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Plowing problems: Sludgy snow makes cleanup complicated

The hallmark of this winter has been these middling storms. Some snow, followed by rain, sleet, sludge. It’s made for ugly morning commutes. But how has it impacted the plow industry in Maine? Cameron O’Brien spoke to a man who owns his own landscaping company based in Portland.

PORTLAND, Maine — You would think for plow-drivers, less snow would mean less work. But it turns out that’s far from being the case.

Dylan Knight has snowplowing down to a science. He's owned and operated Knight's Property Services for 14 years. He says of all his years in the business, this winter is one for the record books.

That’s a good thing, right? Wrong.

"This year has been especially challenging since none of the storms are pure snow, there always seems to be a mix involved," Knight said.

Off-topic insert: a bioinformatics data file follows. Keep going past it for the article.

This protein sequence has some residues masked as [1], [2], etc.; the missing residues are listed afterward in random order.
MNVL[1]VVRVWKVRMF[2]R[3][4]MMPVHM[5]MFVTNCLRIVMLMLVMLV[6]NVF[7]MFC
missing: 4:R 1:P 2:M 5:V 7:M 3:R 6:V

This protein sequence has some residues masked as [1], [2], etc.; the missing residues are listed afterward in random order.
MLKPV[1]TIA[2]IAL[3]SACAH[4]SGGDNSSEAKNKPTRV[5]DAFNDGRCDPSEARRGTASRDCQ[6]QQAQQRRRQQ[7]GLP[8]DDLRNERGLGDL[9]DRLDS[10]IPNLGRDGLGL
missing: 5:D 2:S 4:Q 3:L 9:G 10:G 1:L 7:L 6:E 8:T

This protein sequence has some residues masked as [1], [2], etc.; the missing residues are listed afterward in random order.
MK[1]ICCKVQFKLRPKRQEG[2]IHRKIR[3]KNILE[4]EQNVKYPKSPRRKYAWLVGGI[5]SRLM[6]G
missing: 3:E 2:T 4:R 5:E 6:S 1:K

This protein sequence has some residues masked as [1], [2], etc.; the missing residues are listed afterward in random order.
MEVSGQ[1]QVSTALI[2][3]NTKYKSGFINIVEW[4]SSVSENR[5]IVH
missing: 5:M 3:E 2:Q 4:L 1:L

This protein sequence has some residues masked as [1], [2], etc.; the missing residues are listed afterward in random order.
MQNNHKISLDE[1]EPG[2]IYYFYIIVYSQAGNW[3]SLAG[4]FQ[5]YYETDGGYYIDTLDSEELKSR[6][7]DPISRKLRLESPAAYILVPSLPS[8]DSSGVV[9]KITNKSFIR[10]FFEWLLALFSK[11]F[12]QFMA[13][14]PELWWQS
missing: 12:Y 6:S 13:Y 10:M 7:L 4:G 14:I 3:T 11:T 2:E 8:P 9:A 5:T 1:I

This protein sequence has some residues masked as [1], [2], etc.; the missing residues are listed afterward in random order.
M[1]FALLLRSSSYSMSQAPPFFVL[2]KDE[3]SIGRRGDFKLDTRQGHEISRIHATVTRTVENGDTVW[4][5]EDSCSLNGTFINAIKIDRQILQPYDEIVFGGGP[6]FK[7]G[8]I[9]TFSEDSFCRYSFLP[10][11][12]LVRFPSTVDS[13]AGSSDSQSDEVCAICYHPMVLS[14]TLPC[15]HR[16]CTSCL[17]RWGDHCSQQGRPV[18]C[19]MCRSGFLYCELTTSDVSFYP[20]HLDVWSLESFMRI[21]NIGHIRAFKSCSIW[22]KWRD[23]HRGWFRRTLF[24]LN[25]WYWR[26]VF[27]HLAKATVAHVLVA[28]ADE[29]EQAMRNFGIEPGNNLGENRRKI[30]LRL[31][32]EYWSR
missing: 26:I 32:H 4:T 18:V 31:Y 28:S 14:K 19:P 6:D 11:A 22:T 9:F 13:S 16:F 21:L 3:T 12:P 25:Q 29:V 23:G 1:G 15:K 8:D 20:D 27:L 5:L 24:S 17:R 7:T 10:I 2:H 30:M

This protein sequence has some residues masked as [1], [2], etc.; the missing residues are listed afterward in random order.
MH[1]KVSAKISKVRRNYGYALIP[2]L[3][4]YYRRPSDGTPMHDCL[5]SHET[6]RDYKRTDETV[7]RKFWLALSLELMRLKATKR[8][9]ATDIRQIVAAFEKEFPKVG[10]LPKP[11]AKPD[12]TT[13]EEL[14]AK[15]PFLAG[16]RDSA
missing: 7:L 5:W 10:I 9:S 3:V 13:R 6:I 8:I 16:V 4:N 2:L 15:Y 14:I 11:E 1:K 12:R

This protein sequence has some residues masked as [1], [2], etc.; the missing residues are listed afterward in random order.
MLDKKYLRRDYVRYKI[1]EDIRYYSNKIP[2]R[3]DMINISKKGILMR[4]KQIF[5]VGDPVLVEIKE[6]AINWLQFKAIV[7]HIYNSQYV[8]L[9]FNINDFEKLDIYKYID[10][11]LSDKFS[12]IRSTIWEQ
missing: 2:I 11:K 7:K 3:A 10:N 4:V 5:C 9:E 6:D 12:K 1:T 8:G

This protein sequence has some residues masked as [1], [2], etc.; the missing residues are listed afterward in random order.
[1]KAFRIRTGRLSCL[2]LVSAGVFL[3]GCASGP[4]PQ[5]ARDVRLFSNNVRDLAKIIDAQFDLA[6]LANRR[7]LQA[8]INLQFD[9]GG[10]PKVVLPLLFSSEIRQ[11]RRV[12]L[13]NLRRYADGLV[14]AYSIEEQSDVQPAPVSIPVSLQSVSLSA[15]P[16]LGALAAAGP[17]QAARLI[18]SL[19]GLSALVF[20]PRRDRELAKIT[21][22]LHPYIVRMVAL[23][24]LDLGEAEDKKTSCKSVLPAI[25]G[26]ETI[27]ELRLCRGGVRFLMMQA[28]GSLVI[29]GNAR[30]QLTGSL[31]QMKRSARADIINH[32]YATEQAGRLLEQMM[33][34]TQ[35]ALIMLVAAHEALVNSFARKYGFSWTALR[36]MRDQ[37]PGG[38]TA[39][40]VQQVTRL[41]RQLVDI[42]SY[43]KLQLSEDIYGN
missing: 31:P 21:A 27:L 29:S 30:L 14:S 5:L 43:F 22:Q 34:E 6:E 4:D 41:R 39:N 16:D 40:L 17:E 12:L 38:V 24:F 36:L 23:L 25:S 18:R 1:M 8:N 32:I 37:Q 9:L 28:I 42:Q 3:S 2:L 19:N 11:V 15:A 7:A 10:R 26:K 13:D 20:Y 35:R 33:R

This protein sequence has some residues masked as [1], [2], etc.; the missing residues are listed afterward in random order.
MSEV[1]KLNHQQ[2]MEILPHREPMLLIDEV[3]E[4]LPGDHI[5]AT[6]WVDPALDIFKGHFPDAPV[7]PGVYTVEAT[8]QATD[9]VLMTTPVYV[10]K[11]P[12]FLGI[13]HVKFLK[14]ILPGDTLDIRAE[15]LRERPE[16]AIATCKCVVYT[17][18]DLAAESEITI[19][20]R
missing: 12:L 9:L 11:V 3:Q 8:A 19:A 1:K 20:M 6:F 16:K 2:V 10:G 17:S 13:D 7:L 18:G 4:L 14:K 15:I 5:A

Take last week for example.

"We got 8 inches of snow with a bunch of rain on top of it, that snow was very heavy. It took three times as long if it was just powdery snow, so it’s more fuel, more wear and tear, more labor in that aspect," Knight said. 

The timing of the storms makes the situation even more complicated.

"Every storm has been a morning commute type of storm so you’re under the gun to make sure a lot’s plowed for a business to open," Knight said. 

While the quality of this year’s storms have been questionable, the quantity boosts the bottom line.

Knight says the industry standard in Maine is to be paid by the storm, or by the number of storms per season.

"A lot of our contracts have a capped amount so if they reach that it’s going to require a customer to pay extra," Knight said. 

So all in all, it’s shaping up to be a good winter for plow-drivers in the Pine Tree State. But that doesn’t make the work any less draining.

"Every winter is always good for business in a way but the work’s never fun during it. I mean if every storm was powdery snow it wouldn’t be so bad. But this year is just none of that," Knight said.